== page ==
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101-year-old reunited with lost painting Nazis looted from her dad during World War II

101-year-old reunited with lost painting Nazis looted from her dad during World War II

Her father, Joan Hendrik Smidt van Gelder, a doctor at a children’s hospital, went into hiding for refusing to obey orders of the Nazis.

A 101-year-old from the Netherlands has been reunited with a painting that was stolen from her father by the Nazis in 1940. Charlotte Bischoff van Heemskerck said she was amazed to see the painting again, which had hung in her family home in Arnhem during her childhood. The 1683 portrait of Steven Wolters by Caspar Netscher, a Dutch master, was a dear possession of her father, Joan Hendrik Smidt van Gelder, a doctor and director of the city’s children’s hospital. The painting is one among a long list of artwork that was looted by Nazis and finally finding a way back to the rightful owner. Bischoff van Heemskerck never lost hope of finding the painting by the artist Netscher, whose work is displayed in the National Gallery in London, reported The Guardian. She has decided to sell the piece of art through Sotheby’s so her family can benefit from the proceeds.



 


Bischoff van Heemskerck's family went into hiding after her father refused to accept Nazi orders, following Germany’s invasion of the Netherlands in 1940. He stored the painting in the Amsterdam Bank in Arnhem but the Nazis broke into vaults and looted the portrait, among many other things. The painting was believed to have disappeared after the war but detective work by the London-based Commission for Looted Art in Europe learned that it was at a Düsseldorf gallery in the mid-1950s, before being auctioned in Amsterdam in 1969. It was then acquired by a private collector in Germany in 1971, who eventually acceded to return the painting to Bischoff van Heemskerck in 2021 following negotiations. Among the other paintings returned to her was "The Oyster Meal" by Jacob Ochtervelt, which was also looted by the Nazis.

1683 portrait of Steven Wolters by Caspar Netscher/Sotheby’s

 

Bischoff van Heemskerck was overwhelmed on seeing the painting again. “I was amazed,” she said. Her first thought was about how happy it would have made her father. He passed away in 1969. The painting also brought back a lot of memories of the war that got Bischoff van Heemskerck emotional. She still recalls the day SS officers turned up at her door after her father went into hiding. “My father was almost arrested by the secret police of the Germans… I opened the door when they came for him," she said. Bischoff van Heemskerck told them her father was tending to a patient somewhere. "They were so furious … we had to go away in the night, we took what we could,” she recalled. Her father and her brothers were wanted by the Germans.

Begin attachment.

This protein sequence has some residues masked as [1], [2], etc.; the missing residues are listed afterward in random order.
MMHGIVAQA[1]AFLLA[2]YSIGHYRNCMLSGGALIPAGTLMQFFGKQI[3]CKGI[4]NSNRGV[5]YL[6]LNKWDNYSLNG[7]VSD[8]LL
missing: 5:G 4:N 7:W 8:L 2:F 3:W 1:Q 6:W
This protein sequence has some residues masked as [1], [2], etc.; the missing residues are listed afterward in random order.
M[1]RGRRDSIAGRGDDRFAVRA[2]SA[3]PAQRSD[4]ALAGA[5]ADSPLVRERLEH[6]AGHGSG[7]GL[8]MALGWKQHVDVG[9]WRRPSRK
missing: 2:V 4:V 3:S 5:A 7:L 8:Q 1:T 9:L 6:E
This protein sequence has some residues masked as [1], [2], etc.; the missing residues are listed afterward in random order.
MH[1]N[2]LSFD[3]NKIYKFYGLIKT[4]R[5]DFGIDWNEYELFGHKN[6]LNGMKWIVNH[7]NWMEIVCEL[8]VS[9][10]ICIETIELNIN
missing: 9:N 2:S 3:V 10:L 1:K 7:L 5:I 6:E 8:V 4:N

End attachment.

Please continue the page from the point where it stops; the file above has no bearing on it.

Shortly after, she also joined the resistance, becoming a courier. She was humble about her work for the resistance. “You would have done too, I’m sure. We were hoping that we would win the war and we did everything to help,” she said. After the painting was returned to her, she held on to it for six months before deciding to sell it. The painting is set to be auctioned on July 6 and is expected to go for £30,000 to £50,000. While she is in possession of the painting, Bischoff van Heemskerck believes it's not just hers. “I had five brothers and sisters. There are 20 offspring and they are very sweet, so I never had the feeling that it was mine. It’s from the family,” she said. Christopher Marinello, who's a leading restitution lawyer, said he wished more collectors would help connect artwork with their rightful heirs. “It is wonderful for the heirs to recover something after such a long time. It’s a shame that not enough collectors and dealers are willing to cooperate with heirs or to come forward voluntarily.”




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